Researchers have hailed the results of a recent international study that showed X-ray lasers can be used to map out the structure of various proteins from scratch.
The team conducted the lion's share of their work at the Department of Energy's SLAC National Accelerator Laboratory, where they discovered the Linac Coherent Light Source (LCLS) X-ray laser and sophisticated computer analysis tools could be used to generate a 3D model of a protein.
They utilised the equipment to create an accurate replica of lysozyme, which is an enzyme found in egg whites.
Crucially, the scientists found that they could create these models without having any prior information on the protein in question.
This, researcher Thomas Barends said, could prove to be a vital breakthrough.
A staff scientist at the Max Planck Institute for Medical Research in Germany, Mr Barends was one of a number of experts to work on the project.
"Determining protein structures using X-ray lasers requires averaging a gigantic amount of data to get a sufficiently accurate signal, and people wondered if this really could be done," he commented.
"Now we have experimental evidence. This really opens the door to new discoveries."
The findings – which have been published in the November 24th edition of Nature – show the concept of X-ray crystallography has been used for over a century and has produced results that have led to Nobel Prizes.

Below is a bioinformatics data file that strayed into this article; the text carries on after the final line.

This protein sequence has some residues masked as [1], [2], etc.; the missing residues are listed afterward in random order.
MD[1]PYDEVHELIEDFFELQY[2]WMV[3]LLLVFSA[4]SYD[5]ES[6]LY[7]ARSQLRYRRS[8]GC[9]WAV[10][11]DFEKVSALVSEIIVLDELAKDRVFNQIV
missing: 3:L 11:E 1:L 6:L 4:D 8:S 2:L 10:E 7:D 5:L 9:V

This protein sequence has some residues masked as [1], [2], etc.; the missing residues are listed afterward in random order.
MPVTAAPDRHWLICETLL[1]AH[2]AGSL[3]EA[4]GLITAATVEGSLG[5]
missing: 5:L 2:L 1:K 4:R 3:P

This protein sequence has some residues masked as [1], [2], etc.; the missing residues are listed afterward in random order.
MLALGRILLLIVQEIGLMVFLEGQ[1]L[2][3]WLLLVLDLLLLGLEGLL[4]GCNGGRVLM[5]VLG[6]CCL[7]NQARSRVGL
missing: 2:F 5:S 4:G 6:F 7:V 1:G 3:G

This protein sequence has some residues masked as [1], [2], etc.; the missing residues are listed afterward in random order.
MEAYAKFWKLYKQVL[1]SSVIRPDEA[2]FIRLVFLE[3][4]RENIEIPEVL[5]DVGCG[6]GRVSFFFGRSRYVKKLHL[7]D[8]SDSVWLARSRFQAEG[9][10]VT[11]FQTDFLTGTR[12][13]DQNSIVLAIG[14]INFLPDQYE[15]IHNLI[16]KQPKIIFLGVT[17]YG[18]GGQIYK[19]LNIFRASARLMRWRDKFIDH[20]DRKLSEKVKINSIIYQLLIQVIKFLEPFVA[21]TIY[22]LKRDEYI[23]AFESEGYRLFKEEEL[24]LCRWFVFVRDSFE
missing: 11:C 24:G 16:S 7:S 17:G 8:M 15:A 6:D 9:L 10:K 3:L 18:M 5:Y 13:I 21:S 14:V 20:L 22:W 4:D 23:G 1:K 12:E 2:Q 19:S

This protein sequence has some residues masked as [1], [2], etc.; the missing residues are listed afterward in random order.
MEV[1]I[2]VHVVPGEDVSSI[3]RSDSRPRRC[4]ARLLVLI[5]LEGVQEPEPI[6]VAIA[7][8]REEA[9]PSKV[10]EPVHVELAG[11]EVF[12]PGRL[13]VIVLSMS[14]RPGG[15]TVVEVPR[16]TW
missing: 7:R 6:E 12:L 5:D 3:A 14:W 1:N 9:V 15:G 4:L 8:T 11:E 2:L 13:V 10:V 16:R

John Helliwell, emeritus professor of chemistry at the University of Manchester, said the use of computers to automate the X-ray process is a "triumph".
It is hoped that LCLS can now be used to identify the structure of enzymes that are prominent in a wide range of diseases.
The research team said more than half of all new drugs currently in development are aimed at targeting membrane proteins, which provides further evidence as to how important these latest discoveries could be in the long run.
With drug R&D costing huge sums of money and providing no guarantees of success, it is vital that scientists garner as much information on proteins and enzymes as possible.